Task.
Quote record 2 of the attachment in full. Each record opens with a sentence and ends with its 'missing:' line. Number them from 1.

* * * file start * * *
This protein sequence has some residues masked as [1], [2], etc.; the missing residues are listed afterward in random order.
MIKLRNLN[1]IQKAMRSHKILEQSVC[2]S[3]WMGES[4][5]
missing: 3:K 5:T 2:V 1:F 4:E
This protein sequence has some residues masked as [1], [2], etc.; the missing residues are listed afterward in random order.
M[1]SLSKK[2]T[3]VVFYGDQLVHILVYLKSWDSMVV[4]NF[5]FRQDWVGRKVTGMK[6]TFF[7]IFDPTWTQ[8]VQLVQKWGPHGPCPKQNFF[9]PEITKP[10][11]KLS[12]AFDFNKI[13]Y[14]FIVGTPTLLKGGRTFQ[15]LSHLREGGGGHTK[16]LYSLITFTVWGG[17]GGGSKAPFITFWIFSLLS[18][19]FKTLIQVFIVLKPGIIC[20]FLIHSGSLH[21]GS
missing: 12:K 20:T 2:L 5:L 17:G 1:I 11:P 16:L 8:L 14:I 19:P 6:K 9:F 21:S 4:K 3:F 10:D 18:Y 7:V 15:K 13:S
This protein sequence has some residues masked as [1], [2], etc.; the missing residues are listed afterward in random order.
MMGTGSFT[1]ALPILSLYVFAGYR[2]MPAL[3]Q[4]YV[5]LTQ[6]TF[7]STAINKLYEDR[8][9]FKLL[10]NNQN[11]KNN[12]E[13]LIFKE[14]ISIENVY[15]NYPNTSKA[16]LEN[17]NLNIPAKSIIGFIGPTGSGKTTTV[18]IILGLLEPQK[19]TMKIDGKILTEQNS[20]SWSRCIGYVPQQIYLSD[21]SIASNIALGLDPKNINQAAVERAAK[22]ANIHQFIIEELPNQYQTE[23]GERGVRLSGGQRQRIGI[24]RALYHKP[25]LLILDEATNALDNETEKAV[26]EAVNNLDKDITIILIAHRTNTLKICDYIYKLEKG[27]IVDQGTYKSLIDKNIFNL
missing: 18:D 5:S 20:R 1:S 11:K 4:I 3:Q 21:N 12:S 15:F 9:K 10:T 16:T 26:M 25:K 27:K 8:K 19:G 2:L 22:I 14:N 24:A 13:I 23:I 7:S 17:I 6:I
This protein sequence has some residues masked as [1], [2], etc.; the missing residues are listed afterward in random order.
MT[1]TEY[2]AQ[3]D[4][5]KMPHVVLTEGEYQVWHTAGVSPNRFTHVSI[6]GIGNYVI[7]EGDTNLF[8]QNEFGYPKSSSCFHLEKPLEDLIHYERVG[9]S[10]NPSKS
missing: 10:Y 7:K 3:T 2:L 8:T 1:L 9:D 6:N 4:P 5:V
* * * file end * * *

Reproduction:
This protein sequence has some residues masked as [1], [2], etc.; the missing residues are listed afterward in random order.
M[1]SLSKK[2]T[3]VVFYGDQLVHILVYLKSWDSMVV[4]NF[5]FRQDWVGRKVTGMK[6]TFF[7]IFDPTWTQ[8]VQLVQKWGPHGPCPKQNFF[9]PEITKP[10][11]KLS[12]AFDFNKI[13]Y[14]FIVGTPTLLKGGRTFQ[15]LSHLREGGGGHTK[16]LYSLITFTVWGG[17]GGGSKAPFITFWIFSLLS[18][19]FKTLIQVFIVLKPGIIC[20]FLIHSGSLH[21]GS
missing: 12:K 20:T 2:L 5:L 17:G 1:I 11:P 16:L 8:L 14:I 19:P 6:K 9:F 21:S 4:K 3:F 10:D 18:Y 7:V 15:K 13:S